What used to be called “conservatism” held that certain institutions which had been painstakingly established over generations of trial-and-error were necessary to maintain a civilizations progress, and that these included an independent judiciary and a free press along with scholarly class and even a permanent bureaucracy. These days conservatism seems regard all that as the “establishment,” and the rallying cry of the Trumpian right is “burn it down.” We hate find ourselves sympathizing with the likes of Abedin and her boss, but that’s not what we signed up for.
Trump seems eager to burn it all down before before those “deep state” lawyers in the special counsel office bring any more indictments against his campaign and administration officials, or perhaps Trump himself, but he should hope it sticks around long enough to offer him some due process. He’s been accused of doing things even worse than Abedin has been accused of doing, or so we read somewhere, and he’s currently the president, which makes him somewhat scarier than a single mom seeking low-visibility employment, and the crowds can turn on a dime, and chants of “lock him up” are already roaring from all sorts of non-elite places.
— Bud Norman

Mulling the Matter of Mueller and Trump

President Donald Trump and his lawyers and all his unpaid supporters in congress and the Trump-friendly media seem quite cocky that special counsel Robert Mueller’s investigation into Russia’s meddling in the past presidential election will completely vindicate Trump of any wrongdoing, but just in case they also want you to know that Mueller fellow can’t be trusted.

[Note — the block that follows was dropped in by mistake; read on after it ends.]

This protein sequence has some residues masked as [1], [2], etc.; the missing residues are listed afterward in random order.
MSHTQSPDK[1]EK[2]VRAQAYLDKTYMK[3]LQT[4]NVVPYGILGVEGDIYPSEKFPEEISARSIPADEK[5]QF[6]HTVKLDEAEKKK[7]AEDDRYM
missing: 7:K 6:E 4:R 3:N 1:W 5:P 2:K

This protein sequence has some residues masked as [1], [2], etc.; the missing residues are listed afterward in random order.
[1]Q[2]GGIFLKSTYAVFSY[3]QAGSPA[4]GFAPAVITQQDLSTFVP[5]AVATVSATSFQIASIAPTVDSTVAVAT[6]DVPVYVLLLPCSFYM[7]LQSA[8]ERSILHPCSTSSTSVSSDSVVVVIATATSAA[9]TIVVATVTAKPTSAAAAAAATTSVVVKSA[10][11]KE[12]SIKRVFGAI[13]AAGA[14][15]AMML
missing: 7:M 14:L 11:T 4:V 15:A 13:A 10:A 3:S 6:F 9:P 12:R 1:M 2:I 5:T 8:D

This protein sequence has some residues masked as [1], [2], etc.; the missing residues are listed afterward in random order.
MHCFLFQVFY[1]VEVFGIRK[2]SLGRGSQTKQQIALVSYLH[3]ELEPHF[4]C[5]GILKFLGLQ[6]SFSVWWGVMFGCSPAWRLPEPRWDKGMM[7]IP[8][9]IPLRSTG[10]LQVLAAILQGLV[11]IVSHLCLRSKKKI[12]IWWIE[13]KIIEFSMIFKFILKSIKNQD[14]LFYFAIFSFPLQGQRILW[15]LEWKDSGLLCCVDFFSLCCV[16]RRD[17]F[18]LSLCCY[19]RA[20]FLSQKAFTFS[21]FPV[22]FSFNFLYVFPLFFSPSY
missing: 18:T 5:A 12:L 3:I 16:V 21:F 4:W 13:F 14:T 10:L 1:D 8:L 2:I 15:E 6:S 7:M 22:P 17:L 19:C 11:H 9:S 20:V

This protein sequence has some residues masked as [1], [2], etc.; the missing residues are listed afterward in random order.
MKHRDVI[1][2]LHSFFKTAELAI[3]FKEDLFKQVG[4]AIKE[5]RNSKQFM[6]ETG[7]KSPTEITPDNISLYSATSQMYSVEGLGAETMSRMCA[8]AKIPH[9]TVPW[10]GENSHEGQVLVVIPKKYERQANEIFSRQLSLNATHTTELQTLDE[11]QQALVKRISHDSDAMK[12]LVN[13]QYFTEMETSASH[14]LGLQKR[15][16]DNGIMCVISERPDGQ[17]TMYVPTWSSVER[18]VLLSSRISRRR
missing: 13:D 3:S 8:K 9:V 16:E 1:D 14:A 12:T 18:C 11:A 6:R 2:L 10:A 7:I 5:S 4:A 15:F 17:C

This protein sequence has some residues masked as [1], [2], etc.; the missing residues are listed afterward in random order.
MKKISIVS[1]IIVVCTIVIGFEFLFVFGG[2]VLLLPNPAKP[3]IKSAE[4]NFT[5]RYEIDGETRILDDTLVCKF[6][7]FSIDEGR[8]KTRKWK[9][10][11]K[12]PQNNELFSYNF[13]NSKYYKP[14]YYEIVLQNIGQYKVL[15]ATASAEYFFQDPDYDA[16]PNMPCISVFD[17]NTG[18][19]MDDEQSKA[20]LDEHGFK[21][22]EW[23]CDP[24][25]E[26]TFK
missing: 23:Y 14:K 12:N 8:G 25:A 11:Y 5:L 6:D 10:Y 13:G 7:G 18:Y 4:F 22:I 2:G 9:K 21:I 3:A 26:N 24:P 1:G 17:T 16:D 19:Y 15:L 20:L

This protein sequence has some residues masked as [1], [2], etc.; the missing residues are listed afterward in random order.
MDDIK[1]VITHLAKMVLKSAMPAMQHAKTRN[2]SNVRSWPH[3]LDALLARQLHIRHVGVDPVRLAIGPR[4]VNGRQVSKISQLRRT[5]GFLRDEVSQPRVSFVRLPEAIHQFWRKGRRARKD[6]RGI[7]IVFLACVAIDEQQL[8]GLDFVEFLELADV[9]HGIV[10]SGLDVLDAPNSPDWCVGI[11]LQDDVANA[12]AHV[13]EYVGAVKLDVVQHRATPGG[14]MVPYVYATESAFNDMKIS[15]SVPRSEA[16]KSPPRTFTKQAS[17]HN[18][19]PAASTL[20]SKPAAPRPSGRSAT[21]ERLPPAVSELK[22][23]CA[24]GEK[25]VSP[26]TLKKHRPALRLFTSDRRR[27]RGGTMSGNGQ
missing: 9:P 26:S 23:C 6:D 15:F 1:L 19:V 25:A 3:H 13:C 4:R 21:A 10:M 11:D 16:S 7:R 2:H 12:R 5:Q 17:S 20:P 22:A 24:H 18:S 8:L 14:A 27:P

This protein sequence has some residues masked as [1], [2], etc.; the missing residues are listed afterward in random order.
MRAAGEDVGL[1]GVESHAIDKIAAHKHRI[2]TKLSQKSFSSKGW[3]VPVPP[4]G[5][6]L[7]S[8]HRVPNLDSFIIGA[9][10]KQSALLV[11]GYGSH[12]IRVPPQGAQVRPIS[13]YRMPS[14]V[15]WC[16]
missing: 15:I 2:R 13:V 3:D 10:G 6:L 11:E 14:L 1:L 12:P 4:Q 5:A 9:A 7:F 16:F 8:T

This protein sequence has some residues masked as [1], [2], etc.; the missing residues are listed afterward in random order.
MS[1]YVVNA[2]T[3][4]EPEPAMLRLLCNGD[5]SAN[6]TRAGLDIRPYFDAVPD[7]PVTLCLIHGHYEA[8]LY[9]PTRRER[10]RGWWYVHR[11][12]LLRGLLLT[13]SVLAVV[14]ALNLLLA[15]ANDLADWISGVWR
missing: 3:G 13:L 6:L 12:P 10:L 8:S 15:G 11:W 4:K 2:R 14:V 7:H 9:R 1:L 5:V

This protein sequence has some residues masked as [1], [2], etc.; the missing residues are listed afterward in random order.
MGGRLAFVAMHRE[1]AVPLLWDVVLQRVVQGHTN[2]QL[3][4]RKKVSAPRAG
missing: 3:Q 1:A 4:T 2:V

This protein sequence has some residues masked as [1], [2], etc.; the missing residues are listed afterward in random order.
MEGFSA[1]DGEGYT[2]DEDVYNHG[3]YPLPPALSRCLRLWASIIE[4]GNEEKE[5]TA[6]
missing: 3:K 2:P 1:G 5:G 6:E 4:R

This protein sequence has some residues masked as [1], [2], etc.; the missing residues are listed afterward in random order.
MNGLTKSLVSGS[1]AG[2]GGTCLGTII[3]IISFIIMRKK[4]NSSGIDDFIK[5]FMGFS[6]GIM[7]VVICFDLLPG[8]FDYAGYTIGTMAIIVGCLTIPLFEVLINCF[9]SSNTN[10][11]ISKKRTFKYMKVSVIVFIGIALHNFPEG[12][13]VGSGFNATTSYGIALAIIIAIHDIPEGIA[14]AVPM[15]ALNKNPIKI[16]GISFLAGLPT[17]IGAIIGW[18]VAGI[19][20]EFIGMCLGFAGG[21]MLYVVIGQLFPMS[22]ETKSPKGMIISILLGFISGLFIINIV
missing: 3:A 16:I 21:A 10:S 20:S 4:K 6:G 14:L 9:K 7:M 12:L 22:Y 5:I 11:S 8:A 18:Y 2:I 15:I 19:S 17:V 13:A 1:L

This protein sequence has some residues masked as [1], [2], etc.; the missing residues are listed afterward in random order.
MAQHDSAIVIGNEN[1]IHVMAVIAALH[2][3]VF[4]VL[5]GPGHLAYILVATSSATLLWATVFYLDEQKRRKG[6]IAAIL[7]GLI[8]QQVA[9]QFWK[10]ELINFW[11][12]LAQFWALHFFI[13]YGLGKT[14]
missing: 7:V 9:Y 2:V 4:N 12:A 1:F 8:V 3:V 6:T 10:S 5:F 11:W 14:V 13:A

There’s an obviously coordinated effort by Trump administration and family members and the more loyal congressional Republicans and Fox News and several prominent talk radio hosts afoot to discredit Mueller and his staff, and it’s lately intensified. Donald Trump Jr. recently warned the “USA Student Action Summit” of college-aged Republicans that “there are people at the highest levels of America who don’t want America to be America.” Some Republican congressmen are calling for a special counsel to investigate Mueller’s special counsel investigation, citing some leaked e-mails and other evidence they believe prove it’s all what Trump himself often calls a “witch hunt.” The Fox Network’s “Judge” Jeanine Pirro wants unnamed-but-Mueller-affiliated peopled hauled off “in cuffs,” and Rush Limbaugh and Sean Hannity and Mark Levin have lately spent most of their combined nine hours of broadcasts on a local talk radio station casting further aspersions on Mueller and his fellow investigators.